Review: FCUK

FCUK’ hit the cinemas this Friday. A comedy-drama, its very title is peculiar. What does the film have in store? Here we tell in our review whether it is worth a watch.


Fani Bhoopal (Jagapathi Babu) is a single father and owns a condom-making firm. His son Kaarthik (Ram Karthik) is miffed with his philandering ways. He is shocked when his dad fathers a child at the age of 60. Kaarthik is in love with Uma (Ammu Abirami), a pediatrician. 

How does the entry of the baby (Baby Saharshitha) affect the equations in the family and his love affair? That’s the crux of the story.


Jagapathi Babu, in the role of a philanderer, carries a number of scenes on his shoulders. And, the number of scenes that have him at the centre are fewer than expected. Only the climax has him for long at a stretch. Ram Karthik, who plays JB’s son, tries to reinvent himself in the role of an irritated son. He is passable. Ammu Abirami, the Tamil actress, is convincing. Baby Saharshitha doesn’t get much space and the director should have been more talented in showing her cute, unrehearsed demeanour. Comedian Bharath, Raja Daggubati and Brahmaji have roles. 

Technical Departments:

Bheems Ceciroleo’s songs are non-situational and most of them simply hinder the pace. They are ill-fitting at times. G Shiva Kumar’s cinematography is adequate. 


When a 60-year-old man fathers a child and puts his young son in a jeopardy, you expect some genuine hilarity, rare sentimentality, and loads of heart-touching drama. ‘FUCK’, on the other hand, has over-the-top, low-end comedy that is at times too superficial. As for the sentiment, it is flawed and is largely limited to the climax. 

There were two ways of telling the story. One, from the perspective of the father’s character. The other, from the perspective of the son’s character, with Umaa finding a voice of her own. This film adopts the latter. However, for the most part, the son’s character is busy wooing the heroine in ridiculous ways and building up his unimpressive love story. As for the father’s story, it is a footnote for the most part.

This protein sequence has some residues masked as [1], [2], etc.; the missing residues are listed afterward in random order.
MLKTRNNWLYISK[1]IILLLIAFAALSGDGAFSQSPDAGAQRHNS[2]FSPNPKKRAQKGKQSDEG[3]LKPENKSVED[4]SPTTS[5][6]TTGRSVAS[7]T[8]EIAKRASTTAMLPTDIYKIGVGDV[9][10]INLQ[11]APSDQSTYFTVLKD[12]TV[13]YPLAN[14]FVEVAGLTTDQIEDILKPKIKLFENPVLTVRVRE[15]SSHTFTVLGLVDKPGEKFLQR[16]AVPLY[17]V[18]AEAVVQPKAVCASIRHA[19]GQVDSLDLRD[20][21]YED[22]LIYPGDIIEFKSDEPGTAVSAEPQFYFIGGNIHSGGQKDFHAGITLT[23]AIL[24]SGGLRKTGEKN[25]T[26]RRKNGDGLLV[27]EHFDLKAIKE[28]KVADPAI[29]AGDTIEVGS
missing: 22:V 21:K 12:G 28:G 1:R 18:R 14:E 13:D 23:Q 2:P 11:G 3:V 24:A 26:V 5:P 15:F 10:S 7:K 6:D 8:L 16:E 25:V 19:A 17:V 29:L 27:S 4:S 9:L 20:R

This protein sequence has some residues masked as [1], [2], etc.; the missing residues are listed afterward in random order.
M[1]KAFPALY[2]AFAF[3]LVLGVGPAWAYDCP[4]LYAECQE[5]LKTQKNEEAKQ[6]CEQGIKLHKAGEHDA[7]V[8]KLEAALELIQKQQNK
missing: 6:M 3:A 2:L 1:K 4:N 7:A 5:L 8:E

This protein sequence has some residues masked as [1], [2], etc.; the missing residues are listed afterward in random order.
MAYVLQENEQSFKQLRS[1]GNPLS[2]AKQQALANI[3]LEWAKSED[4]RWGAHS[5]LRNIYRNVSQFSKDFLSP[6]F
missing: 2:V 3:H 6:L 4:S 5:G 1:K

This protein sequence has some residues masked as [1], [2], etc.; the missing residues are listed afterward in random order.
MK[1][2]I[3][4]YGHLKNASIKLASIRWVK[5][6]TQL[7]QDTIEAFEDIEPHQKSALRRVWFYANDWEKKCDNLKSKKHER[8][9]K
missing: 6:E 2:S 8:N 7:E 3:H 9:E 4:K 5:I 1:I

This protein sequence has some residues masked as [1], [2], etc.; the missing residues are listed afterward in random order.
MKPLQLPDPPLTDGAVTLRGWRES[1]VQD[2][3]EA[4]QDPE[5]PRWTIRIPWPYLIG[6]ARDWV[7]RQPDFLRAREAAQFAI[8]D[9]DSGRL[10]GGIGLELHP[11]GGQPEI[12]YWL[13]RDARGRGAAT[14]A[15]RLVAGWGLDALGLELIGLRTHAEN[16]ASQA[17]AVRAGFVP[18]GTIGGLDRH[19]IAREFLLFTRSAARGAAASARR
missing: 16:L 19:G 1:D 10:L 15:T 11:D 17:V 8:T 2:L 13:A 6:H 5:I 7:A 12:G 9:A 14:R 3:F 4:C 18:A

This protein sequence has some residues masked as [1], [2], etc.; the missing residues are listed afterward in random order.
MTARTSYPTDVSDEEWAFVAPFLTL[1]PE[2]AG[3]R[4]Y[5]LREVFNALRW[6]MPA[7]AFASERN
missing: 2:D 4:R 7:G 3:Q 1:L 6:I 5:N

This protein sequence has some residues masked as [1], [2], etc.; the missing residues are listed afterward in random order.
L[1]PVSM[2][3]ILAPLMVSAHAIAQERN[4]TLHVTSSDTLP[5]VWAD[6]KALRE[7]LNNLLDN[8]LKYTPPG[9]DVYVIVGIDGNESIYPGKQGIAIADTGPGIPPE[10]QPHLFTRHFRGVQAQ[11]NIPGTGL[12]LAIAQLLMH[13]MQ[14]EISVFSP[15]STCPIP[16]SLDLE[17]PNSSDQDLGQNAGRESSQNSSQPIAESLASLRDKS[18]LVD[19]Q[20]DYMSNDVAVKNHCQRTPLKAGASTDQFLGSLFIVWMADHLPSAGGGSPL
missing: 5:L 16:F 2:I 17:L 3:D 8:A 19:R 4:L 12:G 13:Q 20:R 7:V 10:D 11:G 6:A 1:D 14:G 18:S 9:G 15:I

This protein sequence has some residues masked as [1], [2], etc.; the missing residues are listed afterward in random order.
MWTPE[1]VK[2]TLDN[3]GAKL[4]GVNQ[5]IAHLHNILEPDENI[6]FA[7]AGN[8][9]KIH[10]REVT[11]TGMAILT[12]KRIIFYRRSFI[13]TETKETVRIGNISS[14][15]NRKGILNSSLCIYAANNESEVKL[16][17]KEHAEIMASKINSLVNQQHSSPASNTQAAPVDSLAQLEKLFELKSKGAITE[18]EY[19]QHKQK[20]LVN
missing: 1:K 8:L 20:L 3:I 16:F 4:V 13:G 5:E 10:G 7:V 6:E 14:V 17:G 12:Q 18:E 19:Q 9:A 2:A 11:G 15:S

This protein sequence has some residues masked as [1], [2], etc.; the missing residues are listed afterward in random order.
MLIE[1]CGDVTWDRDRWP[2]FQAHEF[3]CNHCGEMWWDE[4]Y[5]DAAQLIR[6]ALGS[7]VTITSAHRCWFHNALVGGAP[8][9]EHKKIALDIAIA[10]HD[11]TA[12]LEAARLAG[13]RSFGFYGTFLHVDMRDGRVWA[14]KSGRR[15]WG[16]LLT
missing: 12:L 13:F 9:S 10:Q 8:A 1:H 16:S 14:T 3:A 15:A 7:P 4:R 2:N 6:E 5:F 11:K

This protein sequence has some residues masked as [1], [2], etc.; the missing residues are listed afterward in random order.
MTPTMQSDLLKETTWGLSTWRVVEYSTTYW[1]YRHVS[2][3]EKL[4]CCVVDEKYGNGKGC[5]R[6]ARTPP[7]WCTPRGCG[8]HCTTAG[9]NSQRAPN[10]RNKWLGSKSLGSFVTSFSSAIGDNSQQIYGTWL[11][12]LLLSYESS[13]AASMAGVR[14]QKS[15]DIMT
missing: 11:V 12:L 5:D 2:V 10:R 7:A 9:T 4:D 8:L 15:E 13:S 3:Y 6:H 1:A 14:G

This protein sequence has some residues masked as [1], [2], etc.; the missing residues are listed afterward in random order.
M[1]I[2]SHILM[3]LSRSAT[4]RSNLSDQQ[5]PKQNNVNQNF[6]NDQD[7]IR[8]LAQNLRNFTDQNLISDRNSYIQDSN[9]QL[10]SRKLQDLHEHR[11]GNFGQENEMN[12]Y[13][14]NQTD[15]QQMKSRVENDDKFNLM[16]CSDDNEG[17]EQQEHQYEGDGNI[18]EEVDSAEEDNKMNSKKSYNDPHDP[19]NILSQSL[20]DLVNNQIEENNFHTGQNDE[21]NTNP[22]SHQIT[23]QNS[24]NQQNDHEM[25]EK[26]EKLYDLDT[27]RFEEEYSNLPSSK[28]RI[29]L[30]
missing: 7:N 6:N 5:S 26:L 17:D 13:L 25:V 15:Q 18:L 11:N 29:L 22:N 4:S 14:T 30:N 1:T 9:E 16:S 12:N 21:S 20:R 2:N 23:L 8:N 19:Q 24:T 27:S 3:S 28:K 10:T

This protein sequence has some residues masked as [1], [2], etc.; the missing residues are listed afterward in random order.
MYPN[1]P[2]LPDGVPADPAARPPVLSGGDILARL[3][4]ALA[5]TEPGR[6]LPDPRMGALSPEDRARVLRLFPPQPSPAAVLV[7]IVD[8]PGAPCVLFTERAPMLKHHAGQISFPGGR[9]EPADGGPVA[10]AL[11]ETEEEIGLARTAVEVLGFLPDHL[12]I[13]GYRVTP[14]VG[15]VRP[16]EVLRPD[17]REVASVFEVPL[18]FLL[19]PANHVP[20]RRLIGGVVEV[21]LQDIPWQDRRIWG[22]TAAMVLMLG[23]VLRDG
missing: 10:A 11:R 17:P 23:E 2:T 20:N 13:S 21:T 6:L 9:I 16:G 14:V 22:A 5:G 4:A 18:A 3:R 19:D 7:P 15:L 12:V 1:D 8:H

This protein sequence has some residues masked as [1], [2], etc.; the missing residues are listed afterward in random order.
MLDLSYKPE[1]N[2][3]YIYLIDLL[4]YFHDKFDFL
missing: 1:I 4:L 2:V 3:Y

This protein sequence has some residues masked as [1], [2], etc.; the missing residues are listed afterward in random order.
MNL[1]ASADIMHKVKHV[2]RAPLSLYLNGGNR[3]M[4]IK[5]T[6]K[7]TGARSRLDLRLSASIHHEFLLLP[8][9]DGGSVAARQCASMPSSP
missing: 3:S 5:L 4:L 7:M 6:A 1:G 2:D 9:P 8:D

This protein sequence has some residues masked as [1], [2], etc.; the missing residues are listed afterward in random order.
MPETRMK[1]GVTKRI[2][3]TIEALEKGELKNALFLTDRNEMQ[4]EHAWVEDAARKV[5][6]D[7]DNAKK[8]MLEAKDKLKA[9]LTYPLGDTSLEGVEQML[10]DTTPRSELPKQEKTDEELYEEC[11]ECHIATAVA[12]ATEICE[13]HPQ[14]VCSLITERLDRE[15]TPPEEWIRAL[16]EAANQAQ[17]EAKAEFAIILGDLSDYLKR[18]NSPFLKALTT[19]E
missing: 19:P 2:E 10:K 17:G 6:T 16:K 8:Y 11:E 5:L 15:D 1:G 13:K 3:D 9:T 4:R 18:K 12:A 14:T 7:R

The last 20 minutes promise to come into their own. Even here, two jokers are introduced as TV journalists and some cheap humour is forced into the narrative. 

The love story lacks conviction. Umaa’s character is shown to lack the courage to say no to her suitor. She is engaged to some other man but doesn’t need a strong reason to reluctantly go on a date with Kaarthik. How believable is it? 

The joint family of which Umaa is a part is notoriously too traditional in its thinking. Raja Daggubati’s character is replete with outdated character traits. Bharath, who is Umaa’s groom, is torn between the compulsion to look comical and the need to look like an adult. 

More than drama or romance or sentiment, what pans out is cacophony in the story. If the love story lacks a strong glue (with the chemistry between the lead pair being weak), the father-son scenes are a massive letdown. 


‘FCUK’ would have struck the right chord had the emotional hook in the father-son story been developed adequately and been the forte of the film. But the film is about something else.

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